I love spending time with our children. They are good kids and we are very proud of them. Our son is 13 and his sister is 12 and we, as our friends often say, are the perfect little family. The problem is that I feel as if our time together, although it’s always fun, lacks substance. I feel as if we are either working (chores etc) or playing (we are a very active group and love to be outdoors together) but it kind of seems like we stop there. I want our kids to know us better but aren’t really sure how to do that. They don’t seem to want to look at picture albums and as three out of four of their grandparents are no longer alive, they don’t even get to hear what we (my husband and I) were like as kids.
I’m looking for some advice about how to take our family to the next level.
I’ll be watching for your reply and thanks for the column – we love it!
Signed- Where the Substance?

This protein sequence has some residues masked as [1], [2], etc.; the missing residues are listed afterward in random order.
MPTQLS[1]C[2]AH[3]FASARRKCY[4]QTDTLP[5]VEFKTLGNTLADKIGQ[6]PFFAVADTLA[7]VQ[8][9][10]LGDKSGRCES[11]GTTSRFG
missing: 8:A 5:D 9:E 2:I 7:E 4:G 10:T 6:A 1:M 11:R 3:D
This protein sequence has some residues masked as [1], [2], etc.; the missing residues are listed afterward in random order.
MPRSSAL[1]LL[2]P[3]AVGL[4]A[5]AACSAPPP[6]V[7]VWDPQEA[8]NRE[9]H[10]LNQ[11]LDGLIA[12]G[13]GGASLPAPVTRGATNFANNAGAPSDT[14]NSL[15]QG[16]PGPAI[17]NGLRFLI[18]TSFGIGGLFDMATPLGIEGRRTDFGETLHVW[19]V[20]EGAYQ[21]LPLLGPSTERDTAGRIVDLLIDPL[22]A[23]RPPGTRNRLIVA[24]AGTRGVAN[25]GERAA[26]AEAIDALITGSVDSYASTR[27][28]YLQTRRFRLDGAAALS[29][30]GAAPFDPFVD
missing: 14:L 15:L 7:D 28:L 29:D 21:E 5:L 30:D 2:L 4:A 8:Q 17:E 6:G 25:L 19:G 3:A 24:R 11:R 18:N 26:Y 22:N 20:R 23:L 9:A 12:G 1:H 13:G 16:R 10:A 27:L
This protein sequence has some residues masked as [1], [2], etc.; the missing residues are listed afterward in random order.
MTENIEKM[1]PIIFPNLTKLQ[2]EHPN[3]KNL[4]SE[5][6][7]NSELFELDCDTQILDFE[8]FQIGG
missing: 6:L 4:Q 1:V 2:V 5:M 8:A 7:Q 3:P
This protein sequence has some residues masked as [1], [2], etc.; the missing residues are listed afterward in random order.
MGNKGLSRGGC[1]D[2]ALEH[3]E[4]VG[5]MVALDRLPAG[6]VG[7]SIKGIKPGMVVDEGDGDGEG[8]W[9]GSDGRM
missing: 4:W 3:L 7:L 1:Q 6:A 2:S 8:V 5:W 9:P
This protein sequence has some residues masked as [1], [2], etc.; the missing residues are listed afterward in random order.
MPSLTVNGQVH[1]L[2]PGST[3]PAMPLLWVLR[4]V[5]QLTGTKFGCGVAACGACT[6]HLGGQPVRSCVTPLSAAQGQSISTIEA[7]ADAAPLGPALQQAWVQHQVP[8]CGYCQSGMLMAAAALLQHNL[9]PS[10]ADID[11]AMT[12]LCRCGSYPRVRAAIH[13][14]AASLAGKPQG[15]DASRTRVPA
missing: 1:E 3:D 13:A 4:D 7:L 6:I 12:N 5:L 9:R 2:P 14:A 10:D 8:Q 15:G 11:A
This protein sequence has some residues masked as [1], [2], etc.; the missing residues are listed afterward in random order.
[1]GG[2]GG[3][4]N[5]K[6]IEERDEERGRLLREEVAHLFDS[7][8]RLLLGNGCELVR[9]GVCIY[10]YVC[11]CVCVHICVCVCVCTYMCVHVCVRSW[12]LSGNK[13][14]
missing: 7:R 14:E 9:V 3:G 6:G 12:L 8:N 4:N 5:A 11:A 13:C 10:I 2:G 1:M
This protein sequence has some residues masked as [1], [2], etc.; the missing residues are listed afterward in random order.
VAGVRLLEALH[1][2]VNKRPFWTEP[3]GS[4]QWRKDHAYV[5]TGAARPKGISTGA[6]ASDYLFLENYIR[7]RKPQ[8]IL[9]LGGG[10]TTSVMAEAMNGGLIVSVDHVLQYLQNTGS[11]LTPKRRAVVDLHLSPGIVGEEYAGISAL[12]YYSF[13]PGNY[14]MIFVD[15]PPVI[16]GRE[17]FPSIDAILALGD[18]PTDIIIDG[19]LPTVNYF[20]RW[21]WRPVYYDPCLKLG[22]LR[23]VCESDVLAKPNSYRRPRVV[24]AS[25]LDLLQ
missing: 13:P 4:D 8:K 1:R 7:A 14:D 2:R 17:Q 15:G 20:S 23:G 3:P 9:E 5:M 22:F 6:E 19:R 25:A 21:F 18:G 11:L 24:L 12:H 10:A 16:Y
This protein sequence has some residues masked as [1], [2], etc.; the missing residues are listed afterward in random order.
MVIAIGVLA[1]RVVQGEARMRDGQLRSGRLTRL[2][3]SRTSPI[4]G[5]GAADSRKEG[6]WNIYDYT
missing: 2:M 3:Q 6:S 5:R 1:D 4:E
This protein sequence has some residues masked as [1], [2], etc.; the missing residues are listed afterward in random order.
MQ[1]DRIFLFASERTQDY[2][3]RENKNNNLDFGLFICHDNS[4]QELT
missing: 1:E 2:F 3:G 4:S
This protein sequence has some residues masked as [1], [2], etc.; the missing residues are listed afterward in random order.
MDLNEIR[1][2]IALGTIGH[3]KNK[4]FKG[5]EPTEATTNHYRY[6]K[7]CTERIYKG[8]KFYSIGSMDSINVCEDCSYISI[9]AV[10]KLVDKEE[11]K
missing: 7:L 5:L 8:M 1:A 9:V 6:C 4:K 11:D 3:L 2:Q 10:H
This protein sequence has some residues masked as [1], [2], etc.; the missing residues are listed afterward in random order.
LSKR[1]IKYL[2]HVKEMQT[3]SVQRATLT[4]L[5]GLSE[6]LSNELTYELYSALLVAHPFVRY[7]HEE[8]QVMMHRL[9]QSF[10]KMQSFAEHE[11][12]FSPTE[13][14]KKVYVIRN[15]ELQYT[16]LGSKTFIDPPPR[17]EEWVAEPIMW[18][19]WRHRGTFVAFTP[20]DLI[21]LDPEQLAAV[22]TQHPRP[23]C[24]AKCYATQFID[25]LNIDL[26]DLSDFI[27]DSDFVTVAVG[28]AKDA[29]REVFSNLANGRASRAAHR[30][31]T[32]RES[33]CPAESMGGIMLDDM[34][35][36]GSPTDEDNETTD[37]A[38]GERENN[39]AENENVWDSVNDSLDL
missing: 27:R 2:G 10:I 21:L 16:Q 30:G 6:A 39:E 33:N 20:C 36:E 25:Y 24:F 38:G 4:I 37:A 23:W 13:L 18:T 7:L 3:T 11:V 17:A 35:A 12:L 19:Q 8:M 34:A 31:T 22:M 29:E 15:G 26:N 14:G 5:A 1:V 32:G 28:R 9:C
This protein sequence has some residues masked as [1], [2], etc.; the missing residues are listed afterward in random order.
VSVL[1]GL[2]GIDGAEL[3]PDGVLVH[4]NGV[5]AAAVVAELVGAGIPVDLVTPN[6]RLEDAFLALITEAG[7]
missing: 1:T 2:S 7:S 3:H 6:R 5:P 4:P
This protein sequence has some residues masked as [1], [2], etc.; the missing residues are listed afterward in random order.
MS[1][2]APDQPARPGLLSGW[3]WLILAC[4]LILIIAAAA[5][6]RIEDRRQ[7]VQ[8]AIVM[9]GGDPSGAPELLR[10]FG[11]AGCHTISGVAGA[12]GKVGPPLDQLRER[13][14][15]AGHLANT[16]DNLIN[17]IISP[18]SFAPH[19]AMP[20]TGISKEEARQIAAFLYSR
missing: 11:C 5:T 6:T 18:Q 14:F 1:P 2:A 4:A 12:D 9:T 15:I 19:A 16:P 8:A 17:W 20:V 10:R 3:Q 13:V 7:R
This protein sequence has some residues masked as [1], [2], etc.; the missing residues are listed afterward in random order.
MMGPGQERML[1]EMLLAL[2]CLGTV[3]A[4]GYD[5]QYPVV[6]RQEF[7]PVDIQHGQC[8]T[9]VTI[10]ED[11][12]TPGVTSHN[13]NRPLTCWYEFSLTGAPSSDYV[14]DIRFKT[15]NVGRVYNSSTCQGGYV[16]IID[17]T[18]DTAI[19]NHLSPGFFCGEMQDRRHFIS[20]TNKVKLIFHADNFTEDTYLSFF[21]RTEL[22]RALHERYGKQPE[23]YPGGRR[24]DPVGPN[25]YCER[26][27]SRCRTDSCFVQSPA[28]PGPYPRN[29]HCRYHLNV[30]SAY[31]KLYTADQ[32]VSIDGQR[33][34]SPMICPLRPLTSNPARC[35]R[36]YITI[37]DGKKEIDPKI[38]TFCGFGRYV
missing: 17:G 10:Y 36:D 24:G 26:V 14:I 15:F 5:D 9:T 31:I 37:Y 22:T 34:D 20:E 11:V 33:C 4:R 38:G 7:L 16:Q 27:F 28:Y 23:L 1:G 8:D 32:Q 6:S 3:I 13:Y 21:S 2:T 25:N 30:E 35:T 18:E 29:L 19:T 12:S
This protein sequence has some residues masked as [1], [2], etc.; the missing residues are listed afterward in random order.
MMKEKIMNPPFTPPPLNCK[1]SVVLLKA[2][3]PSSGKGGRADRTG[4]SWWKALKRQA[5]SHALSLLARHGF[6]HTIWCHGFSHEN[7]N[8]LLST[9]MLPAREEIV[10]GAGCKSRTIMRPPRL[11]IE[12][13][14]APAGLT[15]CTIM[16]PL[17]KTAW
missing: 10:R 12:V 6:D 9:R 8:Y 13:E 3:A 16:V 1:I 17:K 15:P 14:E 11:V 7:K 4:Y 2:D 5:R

Thanks so much! I was pleased to read you want to take the family to the next level, and that you are already both spending time together and enjoying it; great place to bounce off. I often have to start at the beginning with many of my clients, explaining that doing things together builds communication. As a rule, one of the many rewards of doing activities together, is that conversations often take root by virtue of being together. What I did notice in your letter though, is that you said you were sorry that the grandparents weren’t able to share what you and your husband were like as kids. There is no reason why YOU can’t do that. You guys (as I SO often say) need to start telling stories. Share your history and theirs. Nothing lightens a child’s eyes like hearing what they were like as kids except to learn that their parents were similar. Depth comes with work and although yours is not a difficult task, it is one that requires some focus and a willingness to be open and honest. It’s not only okay for kids to hear that we made mistakes as children, it’s actually a fabulous teaching tool. Want substance? Put it there! That’s right – tell them about your most embarrassing moment and bring your first crush alive again, by sharing how you met. Think about the relationships you cherish most that have the kind of complexity you seek with your children and you’ll find that it’s with someone(or someones) that you really talk to. You don’t need the photos they don’t seem to want to see, but I can almost guarantee you that once you start talking, you’ll probably have to dust off those albums as well. Spending quality time together is the perfect beginning and you’ve got that ‘in the bag’. The rest will start to fall into place sooner than you may think. Have a great week!
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